One should carry only hollowpoint ammunition in a defensive handgun. Hollowpoint ammunition has much better stopping power than full metal jacket or round-nose lead, and stopping power is what you need when being assaulted.
The point is not to wound or kill the adversary: the point is to stop him in his tracks and make him cease attacking you. "Stopping power" (sometimes called "knock-down power") refers to a particular bullet's ability to incapacitate an attacker - the greater that ability, the less chance that your attacker will be able to continue shooting, stabbing, or beating you after you have shot him.
"Bruce Bartlett brandishes a damning history of the Democratic Party, which for 100 years after the Civil War provided a fertile ground for Jim Crow and white supremacy. Democrats have long acted behind an ethos of racial equality, yet, as Bartlett powerfully illustrates, the reality of their patchy record over the last two centuries in fact lends little credibility to that claim. Compelling and incisive."--Grover G. Norquist, President, Americans for Tax Reform
"Wrong on Race is an important contribution to the study of party politics in America. Bartlett offers a thorough, well documented account of the racial roots of the Democratic party. This book should be a required reading for African-Americans of all ages, and especially for the nation's youth."--Carol Swain, Professor of Political Science and Law, Vanderbilt University, and editor of Debating Immigration.
Get This Book: It is documented. Unlike The Fake
obama who is not.
In 2000, a young 20-something reporter, Todd Spivak was assigned to cover local Chicago politics. Obama was just a rank-and-file state senator in Illinois.
It was 2000 and I was a young, hungry reporter at the Hyde Park Herald and Lakefront Outlook community newspapers earning $19,000 a year covering politics and crime.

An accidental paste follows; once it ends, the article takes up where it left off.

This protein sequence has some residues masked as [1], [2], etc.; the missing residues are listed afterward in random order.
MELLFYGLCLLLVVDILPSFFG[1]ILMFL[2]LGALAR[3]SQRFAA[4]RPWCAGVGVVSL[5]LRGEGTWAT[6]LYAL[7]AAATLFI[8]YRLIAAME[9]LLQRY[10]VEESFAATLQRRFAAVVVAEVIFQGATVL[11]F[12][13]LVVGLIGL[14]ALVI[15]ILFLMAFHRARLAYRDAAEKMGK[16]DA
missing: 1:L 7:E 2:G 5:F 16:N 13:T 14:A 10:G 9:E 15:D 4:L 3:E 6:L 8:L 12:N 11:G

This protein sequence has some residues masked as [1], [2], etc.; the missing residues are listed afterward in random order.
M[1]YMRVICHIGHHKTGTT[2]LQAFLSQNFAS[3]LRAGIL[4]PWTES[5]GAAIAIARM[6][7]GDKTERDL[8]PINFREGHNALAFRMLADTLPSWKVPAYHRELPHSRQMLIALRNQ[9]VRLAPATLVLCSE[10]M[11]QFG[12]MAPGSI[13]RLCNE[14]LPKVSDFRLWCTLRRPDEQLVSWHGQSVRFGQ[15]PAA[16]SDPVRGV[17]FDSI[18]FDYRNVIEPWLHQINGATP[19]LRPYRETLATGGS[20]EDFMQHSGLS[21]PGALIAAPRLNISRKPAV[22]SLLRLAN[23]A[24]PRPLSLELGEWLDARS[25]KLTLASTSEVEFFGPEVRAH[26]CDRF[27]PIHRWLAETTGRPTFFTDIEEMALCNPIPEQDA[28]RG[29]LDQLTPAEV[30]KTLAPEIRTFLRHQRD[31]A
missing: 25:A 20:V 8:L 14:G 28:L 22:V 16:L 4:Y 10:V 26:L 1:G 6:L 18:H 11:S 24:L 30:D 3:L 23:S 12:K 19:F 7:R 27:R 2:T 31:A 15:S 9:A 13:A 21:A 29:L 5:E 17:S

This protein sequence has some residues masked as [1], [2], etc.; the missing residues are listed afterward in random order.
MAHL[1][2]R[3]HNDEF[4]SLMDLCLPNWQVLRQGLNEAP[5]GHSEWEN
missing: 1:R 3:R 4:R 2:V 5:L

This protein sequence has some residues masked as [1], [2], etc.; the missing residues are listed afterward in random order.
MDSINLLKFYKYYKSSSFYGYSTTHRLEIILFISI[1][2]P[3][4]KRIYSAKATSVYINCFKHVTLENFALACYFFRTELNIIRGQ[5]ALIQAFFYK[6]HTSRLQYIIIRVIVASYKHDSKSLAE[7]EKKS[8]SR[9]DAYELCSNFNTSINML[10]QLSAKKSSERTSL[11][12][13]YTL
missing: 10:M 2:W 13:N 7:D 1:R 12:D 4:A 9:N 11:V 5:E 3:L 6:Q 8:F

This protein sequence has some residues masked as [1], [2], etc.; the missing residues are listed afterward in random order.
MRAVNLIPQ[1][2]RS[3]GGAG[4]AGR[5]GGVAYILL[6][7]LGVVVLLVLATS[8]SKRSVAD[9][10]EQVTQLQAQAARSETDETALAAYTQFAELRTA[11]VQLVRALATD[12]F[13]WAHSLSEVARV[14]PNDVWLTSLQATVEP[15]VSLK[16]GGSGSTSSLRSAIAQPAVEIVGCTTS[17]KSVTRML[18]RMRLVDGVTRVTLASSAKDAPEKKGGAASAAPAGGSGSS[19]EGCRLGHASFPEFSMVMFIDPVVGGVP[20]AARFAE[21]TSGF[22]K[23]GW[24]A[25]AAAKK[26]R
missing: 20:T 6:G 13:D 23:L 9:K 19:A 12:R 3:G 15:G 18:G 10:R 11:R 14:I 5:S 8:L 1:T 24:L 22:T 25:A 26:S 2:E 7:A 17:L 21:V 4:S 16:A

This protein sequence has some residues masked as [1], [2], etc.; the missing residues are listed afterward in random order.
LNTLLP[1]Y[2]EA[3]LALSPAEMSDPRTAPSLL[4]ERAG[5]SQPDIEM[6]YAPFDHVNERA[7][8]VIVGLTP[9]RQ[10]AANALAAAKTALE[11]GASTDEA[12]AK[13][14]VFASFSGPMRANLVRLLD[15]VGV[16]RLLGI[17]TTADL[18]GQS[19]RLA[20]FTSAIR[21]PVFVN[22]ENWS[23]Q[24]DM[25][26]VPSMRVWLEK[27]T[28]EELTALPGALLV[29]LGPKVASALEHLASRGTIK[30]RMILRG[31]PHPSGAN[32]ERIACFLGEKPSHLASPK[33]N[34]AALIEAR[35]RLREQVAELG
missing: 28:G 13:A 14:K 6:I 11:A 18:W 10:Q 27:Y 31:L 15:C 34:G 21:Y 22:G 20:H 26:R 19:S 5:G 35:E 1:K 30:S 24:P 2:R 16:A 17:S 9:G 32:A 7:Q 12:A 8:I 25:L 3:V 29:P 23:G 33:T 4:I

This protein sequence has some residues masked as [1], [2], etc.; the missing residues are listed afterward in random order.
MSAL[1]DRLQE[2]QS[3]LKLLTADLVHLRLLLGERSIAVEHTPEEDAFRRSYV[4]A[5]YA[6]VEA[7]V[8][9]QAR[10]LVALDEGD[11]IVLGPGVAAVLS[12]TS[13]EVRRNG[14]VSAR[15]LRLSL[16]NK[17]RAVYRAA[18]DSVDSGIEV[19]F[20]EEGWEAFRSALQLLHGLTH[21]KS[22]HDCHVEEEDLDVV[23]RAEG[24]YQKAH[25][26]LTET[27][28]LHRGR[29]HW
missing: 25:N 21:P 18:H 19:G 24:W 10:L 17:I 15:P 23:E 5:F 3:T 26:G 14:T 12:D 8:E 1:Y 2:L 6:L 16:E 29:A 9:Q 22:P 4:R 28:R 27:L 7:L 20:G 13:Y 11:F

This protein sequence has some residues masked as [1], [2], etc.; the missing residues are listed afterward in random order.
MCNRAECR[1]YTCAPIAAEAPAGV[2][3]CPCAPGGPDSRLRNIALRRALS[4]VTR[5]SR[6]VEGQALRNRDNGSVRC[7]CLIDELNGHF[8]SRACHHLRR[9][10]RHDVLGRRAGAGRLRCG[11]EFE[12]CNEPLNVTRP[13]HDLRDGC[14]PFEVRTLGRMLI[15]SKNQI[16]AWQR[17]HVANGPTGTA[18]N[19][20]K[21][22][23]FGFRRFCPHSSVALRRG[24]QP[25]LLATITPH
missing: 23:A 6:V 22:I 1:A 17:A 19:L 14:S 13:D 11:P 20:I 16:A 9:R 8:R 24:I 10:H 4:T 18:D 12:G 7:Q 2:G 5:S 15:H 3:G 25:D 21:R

I talked with Obama on a regular basis — a couple times a month, at least. I’d ask him about his campaign-finance reports, legislation he was sponsoring and various local issues. He wrote an occasional column published in our papers. It ran with a headshot that made him look about 14 years old.
These days when Obama is asked on the campaign trail about his legislative accomplishments, he often rattles off several bills he sponsored while in the Illinois state senate. Spivak knows a little about Obama’s career in Illionois and there is a lot less to it than meets the eye.
It’s a lengthy record filled with core liberal issues. But what’s interesting, and almost never discussed, is that he built his entire legislative record in Illinois in a single year.
Republicans controlled the Illinois General Assembly for six years of Obama’s seven-year tenure. Each session, Obama backed legislation that went nowhere; bill after bill died in committee. During those six years, Obama, too, would have had difficulty naming any legislative achievements.
Then, in 2002, dissatisfaction with President Bush and Republicans on the national and local levels led to a Democratic sweep of nearly every lever of Illinois state government. For the first time in 26 years, Illinois Democrats controlled the governor’s office as well as both legislative chambers.
The white, race-baiting, hard-right Republican Illinois Senate Majority Leader James “Pate” Philip was replaced by Emil Jones Jr., a gravel-voiced, dark-skinned African-American known for chain-smoking cigarettes on the Senate floor.
Jones had served in the Illinois Legislature for three decades. He represented a district on the Chicago South Side not far from Obama’s. He became Obama’s kingmaker.
Several months before Obama announced his U.S. Senate bid, Jones called his old friend Cliff Kelley, a former Chicago alderman who now hosts the city’s most popular black call-in radio program.
I called Kelley last week and he recollected the private conversation as follows:
“He said, ‘Cliff, I’m gonna make me a U.S. Senator.’”
“Oh, you are? Who might that be?”
Jones appointed Obama sponsor of virtually every high-profile piece of legislation, angering many rank-and-file state legislators who had more seniority than Obama and had spent years championing the bills.